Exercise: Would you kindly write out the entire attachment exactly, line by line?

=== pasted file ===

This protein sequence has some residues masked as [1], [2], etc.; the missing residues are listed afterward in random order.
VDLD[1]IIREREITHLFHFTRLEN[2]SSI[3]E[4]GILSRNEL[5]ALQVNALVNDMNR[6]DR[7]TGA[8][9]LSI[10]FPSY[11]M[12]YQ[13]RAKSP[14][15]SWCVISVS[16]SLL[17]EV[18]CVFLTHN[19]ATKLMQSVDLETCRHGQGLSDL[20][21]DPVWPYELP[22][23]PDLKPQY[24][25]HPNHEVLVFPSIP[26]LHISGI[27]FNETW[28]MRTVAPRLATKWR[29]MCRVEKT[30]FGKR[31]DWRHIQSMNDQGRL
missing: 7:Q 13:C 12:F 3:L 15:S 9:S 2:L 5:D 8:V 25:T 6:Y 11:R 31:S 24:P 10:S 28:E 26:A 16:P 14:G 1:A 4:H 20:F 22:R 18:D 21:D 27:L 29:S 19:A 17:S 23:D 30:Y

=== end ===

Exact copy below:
This protein sequence has some residues masked as [1], [2], etc.; the missing residues are listed afterward in random order.
VDLD[1]IIREREITHLFHFTRLEN[2]SSI[3]E[4]GILSRNEL[5]ALQVNALVNDMNR[6]DR[7]TGA[8][9]LSI[10]FPSY[11]M[12]YQ[13]RAKSP[14][15]SWCVISVS[16]SLL[17]EV[18]CVFLTHN[19]ATKLMQSVDLETCRHGQGLSDL[20][21]DPVWPYELP[22][23]PDLKPQY[24][25]HPNHEVLVFPSIP[26]LHISGI[27]FNETW[28]MRTVAPRLATKWR[29]MCRVEKT[30]FGKR[31]DWRHIQSMNDQGRL
missing: 7:Q 13:C 12:F 3:L 15:S 9:S 2:L 5:D 8:V 25:T 6:Y 11:R 31:S 24:P 10:S 28:E 26:A 16:P 14:G 1:A 4:H 20:F 22:R 18:D 21:D 27:L 29:S 19:A 17:S 23:D 30:Y